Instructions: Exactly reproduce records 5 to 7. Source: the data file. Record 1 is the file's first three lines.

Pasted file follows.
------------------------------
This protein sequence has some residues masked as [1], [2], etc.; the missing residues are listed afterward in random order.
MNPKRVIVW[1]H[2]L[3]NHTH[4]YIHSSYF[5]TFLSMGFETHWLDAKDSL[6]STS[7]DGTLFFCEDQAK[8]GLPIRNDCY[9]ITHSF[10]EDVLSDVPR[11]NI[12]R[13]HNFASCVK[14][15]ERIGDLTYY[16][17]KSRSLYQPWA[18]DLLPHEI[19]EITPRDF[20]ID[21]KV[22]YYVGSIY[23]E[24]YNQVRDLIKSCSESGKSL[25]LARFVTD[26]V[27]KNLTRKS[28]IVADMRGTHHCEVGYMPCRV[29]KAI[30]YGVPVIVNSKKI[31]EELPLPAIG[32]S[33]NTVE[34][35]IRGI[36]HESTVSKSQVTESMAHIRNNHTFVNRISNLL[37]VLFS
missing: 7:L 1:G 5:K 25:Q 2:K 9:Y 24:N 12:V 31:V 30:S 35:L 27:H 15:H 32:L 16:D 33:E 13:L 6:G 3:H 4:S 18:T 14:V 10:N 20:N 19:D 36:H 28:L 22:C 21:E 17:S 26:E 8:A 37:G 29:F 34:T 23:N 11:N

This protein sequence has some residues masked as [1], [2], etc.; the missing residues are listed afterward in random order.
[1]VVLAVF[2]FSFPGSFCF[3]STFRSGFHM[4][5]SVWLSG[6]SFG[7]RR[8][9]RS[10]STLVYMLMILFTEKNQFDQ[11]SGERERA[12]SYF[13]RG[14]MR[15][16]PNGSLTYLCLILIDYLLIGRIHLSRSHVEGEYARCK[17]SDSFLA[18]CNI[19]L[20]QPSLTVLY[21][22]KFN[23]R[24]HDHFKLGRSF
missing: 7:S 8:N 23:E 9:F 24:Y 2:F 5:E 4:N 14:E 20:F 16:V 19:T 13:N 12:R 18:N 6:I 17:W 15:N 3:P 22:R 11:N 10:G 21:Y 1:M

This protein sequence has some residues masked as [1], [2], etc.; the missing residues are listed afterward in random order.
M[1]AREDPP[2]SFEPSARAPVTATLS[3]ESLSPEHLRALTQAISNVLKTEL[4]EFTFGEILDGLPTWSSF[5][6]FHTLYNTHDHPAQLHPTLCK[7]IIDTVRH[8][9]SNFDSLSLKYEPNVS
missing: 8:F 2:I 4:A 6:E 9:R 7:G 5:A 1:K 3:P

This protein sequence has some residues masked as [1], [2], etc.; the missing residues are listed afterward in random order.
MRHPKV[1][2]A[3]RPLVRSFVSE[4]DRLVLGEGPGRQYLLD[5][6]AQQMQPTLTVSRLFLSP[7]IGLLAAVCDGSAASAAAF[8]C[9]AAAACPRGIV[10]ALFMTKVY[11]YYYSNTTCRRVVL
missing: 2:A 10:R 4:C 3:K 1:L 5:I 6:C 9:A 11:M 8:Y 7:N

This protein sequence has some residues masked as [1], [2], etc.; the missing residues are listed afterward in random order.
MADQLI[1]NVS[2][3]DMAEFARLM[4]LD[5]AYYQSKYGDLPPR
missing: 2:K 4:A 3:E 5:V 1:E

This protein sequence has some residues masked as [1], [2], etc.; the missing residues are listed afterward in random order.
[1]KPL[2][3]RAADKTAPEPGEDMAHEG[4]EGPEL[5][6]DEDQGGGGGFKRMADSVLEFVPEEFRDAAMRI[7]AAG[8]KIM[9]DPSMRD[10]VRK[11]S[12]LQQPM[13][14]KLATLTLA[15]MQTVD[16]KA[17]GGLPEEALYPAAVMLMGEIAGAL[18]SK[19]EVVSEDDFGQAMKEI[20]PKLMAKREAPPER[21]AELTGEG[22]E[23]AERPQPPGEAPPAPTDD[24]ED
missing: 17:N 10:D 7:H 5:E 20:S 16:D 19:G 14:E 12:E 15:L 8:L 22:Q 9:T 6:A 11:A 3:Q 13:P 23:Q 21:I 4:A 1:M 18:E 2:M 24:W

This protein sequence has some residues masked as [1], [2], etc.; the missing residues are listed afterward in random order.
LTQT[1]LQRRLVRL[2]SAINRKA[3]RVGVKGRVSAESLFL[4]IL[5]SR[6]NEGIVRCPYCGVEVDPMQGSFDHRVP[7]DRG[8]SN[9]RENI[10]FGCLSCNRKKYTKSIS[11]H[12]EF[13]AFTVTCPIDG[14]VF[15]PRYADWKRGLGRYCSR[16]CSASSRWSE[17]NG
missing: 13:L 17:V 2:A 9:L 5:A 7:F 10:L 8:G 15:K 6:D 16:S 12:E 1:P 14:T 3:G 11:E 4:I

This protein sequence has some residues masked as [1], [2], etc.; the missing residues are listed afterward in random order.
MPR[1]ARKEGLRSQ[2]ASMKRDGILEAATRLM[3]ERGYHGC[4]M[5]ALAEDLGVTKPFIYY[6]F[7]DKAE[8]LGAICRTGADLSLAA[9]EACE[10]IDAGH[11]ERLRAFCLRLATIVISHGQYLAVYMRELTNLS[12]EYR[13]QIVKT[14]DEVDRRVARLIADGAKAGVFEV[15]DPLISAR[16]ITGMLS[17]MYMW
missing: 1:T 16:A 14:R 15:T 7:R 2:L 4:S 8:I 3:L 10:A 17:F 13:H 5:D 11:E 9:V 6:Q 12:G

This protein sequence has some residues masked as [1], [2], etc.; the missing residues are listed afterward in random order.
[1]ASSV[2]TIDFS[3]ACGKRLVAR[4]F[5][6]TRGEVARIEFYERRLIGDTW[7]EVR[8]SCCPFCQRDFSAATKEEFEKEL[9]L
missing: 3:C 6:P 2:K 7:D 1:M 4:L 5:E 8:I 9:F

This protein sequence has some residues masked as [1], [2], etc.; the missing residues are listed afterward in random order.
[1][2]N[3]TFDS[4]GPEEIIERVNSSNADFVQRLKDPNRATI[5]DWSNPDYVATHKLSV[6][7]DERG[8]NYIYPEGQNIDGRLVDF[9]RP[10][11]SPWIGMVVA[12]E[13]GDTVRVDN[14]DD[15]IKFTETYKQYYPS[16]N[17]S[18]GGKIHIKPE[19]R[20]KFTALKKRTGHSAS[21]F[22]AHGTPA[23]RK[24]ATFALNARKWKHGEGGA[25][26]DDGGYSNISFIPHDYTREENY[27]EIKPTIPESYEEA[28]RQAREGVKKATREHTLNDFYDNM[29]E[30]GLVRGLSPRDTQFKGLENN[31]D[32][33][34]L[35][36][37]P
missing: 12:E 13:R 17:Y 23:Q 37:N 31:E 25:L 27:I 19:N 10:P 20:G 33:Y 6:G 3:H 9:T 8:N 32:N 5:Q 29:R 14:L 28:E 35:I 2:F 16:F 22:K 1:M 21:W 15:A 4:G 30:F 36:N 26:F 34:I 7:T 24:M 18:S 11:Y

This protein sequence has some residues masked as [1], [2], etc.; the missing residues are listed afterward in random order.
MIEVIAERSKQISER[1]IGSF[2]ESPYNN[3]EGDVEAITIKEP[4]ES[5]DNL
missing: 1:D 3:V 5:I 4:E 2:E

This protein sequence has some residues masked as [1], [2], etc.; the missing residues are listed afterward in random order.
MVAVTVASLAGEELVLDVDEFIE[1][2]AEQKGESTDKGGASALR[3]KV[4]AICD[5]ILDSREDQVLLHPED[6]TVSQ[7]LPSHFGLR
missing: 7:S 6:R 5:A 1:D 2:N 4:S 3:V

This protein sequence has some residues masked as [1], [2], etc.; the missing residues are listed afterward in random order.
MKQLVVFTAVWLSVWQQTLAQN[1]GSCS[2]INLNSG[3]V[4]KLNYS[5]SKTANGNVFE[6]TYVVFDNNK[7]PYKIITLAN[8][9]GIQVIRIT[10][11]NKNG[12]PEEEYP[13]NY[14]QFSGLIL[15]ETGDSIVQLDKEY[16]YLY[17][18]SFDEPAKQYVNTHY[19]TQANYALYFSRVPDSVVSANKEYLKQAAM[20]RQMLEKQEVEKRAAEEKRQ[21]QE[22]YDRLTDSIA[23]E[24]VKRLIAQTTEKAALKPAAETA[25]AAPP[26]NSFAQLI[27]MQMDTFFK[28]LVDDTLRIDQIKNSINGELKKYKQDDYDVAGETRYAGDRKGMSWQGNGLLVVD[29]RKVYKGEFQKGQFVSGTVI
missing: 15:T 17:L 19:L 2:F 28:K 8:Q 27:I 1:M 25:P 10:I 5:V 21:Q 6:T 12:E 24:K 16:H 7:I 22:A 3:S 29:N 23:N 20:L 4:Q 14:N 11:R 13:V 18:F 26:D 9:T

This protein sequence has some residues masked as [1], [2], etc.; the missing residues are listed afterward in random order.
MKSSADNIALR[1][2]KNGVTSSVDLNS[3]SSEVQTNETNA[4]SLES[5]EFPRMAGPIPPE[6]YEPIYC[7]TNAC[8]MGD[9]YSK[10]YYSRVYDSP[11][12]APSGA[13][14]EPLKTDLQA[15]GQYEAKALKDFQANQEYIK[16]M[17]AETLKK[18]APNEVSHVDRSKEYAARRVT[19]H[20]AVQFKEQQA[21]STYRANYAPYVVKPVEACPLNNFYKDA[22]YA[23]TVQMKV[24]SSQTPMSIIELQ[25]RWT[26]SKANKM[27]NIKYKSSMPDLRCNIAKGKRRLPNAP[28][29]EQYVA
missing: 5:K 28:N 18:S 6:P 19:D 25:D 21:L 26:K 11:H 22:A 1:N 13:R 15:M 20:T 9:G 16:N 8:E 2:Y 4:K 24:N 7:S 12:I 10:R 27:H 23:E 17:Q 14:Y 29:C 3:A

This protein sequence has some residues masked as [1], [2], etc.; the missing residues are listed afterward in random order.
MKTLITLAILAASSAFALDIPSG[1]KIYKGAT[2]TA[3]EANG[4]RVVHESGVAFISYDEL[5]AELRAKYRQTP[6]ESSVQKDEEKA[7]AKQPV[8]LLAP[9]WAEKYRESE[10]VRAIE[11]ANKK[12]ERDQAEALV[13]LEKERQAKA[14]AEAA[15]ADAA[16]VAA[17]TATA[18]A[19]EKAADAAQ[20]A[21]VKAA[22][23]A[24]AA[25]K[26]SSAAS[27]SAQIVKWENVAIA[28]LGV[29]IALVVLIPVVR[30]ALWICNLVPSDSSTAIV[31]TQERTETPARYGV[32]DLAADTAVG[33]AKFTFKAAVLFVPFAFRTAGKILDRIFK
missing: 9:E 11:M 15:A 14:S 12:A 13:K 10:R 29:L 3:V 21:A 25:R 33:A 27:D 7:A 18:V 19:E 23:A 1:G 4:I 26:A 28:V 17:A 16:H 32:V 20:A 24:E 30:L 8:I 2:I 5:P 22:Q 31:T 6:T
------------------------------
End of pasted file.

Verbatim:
This protein sequence has some residues masked as [1], [2], etc.; the missing residues are listed afterward in random order.
MADQLI[1]NVS[2][3]DMAEFARLM[4]LD[5]AYYQSKYGDLPPR
missing: 2:K 4:A 3:E 5:V 1:E

This protein sequence has some residues masked as [1], [2], etc.; the missing residues are listed afterward in random order.
[1]KPL[2][3]RAADKTAPEPGEDMAHEG[4]EGPEL[5][6]DEDQGGGGGFKRMADSVLEFVPEEFRDAAMRI[7]AAG[8]KIM[9]DPSMRD[10]VRK[11]S[12]LQQPM[13][14]KLATLTLA[15]MQTVD[16]KA[17]GGLPEEALYPAAVMLMGEIAGAL[18]SK[19]EVVSEDDFGQAMKEI[20]PKLMAKREAPPER[21]AELTGEG[22]E[23]AERPQPPGEAPPAPTDD[24]ED
missing: 17:N 10:D 7:H 5:E 20:S 16:D 19:G 14:E 12:E 15:L 8:L 22:Q 9:T 6:A 11:A 3:Q 13:P 23:Q 21:I 4:A 1:M 18:E 2:M 24:W

This protein sequence has some residues masked as [1], [2], etc.; the missing residues are listed afterward in random order.
LTQT[1]LQRRLVRL[2]SAINRKA[3]RVGVKGRVSAESLFL[4]IL[5]SR[6]NEGIVRCPYCGVEVDPMQGSFDHRVP[7]DRG[8]SN[9]RENI[10]FGCLSCNRKKYTKSIS[11]H[12]EF[13]AFTVTCPIDG[14]VF[15]PRYADWKRGLGRYCSR[16]CSASSRWSE[17]NG
missing: 13:L 17:V 2:A 9:L 5:A 7:F 10:L 8:G 15:K 6:D 16:S 12:E 1:P 14:T 3:G 11:E 4:I